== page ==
USA: Dredging Plan Introduced for New Buffalo Harbor

Dredging Plan Introduced for New Buffalo Harbor

Lake Michigan water level is at an all-time low – and levels are expected to continue dropping. Despite this, New Buffalo Mayor Warren Peterson is resolute, “safe navigation in New Buffalo Harbor is a top priority of the City of New Buffalo…. the City is committed to having the waterway from the City Boat Launch through the Federal Channel dredged by April 30, 2013.”

The State of Michigan’s Emergency Dredging Plan states that the total average annual economic impact of registered boats on Michigan’s economy yields: $3.9 billion in trip and craft spending, $1.9 billion in value added, $1.3 billion in personal income, and 51,329 jobs. The economic impact of New Buffalo Harbor on all of Harbor Country is also monumental. The Harbor generates over $7.7 million in revenue throughout the area, which supports 130 jobs, and those jobs generate $2.5 million annually in labor income (New Buffalo Harbor Fact Sheet, U.S. Army Corp of Engineers, 2010.)

To ensure safe navigation in New Buffalo Harbor, the City secured permits from the U.S. Army Corps of Engineers (USACE) and Michigan Department of Environmental Quality (DEQ,) as well as emergency dredging funding through the City’s Emergency Harbor Dredging Fund (a fund by contributions from the City and harbor associations, e.g. the Moorings, Oselka Marina, South Cove) and from grants from The Pokagon Fund to dredge the Federal Channel and the Launch Access Channel (between the Whittaker Street Bridge, where the Federal Channel ends, and the City Boat Launch.)

The City applied to the Pokagon Fund for emergency dredging funding for all three areas last December, after the Superstorm Sandy storm pattern battered the area, causing unsafe navigational conditions due to sedimentation build-up. This funding was applied for on an emergency basis, provided that other government funding was not forthcoming.

Michigan Governor Rick Snyder’s proposed budget makes state-funded emergency dredging now seem possible. If approved by the Michigan Legislature, nearly $21 million would be dedicated toward keeping 83 public recreational boating harbors operational. Approximately $1 million has been dedicated to New Buffalo’s dredging needs.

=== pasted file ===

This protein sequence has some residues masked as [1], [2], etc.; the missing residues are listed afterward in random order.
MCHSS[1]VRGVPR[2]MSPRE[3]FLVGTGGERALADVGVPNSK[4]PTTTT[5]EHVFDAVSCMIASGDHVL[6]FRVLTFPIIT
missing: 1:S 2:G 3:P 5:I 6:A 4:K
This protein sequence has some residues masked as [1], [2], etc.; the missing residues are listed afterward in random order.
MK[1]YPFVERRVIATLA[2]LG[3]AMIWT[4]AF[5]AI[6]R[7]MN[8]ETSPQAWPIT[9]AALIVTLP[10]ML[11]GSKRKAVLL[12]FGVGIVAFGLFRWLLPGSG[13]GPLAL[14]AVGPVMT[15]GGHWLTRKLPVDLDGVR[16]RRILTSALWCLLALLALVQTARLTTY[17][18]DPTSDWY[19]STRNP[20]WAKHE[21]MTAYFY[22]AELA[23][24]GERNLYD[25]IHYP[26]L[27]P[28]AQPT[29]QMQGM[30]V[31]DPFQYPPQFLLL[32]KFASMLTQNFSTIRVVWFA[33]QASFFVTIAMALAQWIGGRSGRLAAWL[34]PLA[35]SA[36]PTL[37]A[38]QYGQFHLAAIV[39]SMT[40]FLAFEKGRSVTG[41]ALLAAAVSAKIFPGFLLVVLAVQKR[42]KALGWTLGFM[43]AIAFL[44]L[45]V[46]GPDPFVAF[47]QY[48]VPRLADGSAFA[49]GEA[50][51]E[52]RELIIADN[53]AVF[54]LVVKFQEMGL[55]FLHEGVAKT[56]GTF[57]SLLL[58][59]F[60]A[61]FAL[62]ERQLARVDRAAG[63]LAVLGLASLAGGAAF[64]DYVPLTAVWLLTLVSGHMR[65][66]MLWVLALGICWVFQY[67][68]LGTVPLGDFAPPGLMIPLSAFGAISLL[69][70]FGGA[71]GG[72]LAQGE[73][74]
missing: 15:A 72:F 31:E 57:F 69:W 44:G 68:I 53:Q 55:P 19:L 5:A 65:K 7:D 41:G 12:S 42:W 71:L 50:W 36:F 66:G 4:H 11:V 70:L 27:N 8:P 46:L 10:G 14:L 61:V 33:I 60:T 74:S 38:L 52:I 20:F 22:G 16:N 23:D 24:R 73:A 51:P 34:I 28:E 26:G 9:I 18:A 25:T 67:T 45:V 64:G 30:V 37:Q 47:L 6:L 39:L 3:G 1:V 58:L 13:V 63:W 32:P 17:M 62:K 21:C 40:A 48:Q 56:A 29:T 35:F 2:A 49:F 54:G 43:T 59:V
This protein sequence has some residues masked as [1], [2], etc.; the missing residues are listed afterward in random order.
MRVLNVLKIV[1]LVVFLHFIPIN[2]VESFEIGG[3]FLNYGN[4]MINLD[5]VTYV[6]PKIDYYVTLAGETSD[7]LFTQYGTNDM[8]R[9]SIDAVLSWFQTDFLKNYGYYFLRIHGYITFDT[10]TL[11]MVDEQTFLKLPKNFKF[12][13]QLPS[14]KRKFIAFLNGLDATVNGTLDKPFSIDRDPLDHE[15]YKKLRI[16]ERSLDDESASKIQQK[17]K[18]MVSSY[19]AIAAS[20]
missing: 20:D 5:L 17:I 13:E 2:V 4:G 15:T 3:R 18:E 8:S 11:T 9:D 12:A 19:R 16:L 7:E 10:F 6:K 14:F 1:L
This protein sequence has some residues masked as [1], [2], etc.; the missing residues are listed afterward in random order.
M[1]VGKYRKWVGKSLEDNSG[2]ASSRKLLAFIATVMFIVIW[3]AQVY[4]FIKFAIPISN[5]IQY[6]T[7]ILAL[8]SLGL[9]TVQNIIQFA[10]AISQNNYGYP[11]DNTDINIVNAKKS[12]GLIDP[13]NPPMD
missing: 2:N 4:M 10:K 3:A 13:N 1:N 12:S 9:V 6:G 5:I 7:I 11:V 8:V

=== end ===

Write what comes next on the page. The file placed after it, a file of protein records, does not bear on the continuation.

Since 2009, approximately $600,000 has been spent to keep just the Federal Navigation Channel open ($274,000 from The Pokagon Fund; $217,000 from Congress; and about $109,000 from the City’s Emergency Harbor Dredging Fund. The USACE budget request for New Buffalo Federal Navigation Channel dredging in fiscal year 2013 is $270,000.

This year the Launch Access Channel and boat slips at the City Transient Marina also need to be dredged; which has not happened in over ten years. The City has received permits to dredge the Launch Access Channel, and has applied for an amended permit to dredge at the City Transient Marina.

The Launch Access Channel sounding provided by the City was used by the State of Michigan to estimated 25,200 cubic yards of material needs to be dredged, at an estimated cost of $882,000. The current permit held by the City only allows for 9,999 cubic yards to be dredged annually. The City is working with state officials to determine the best way to amend the permit.


Press Release, February 27, 2013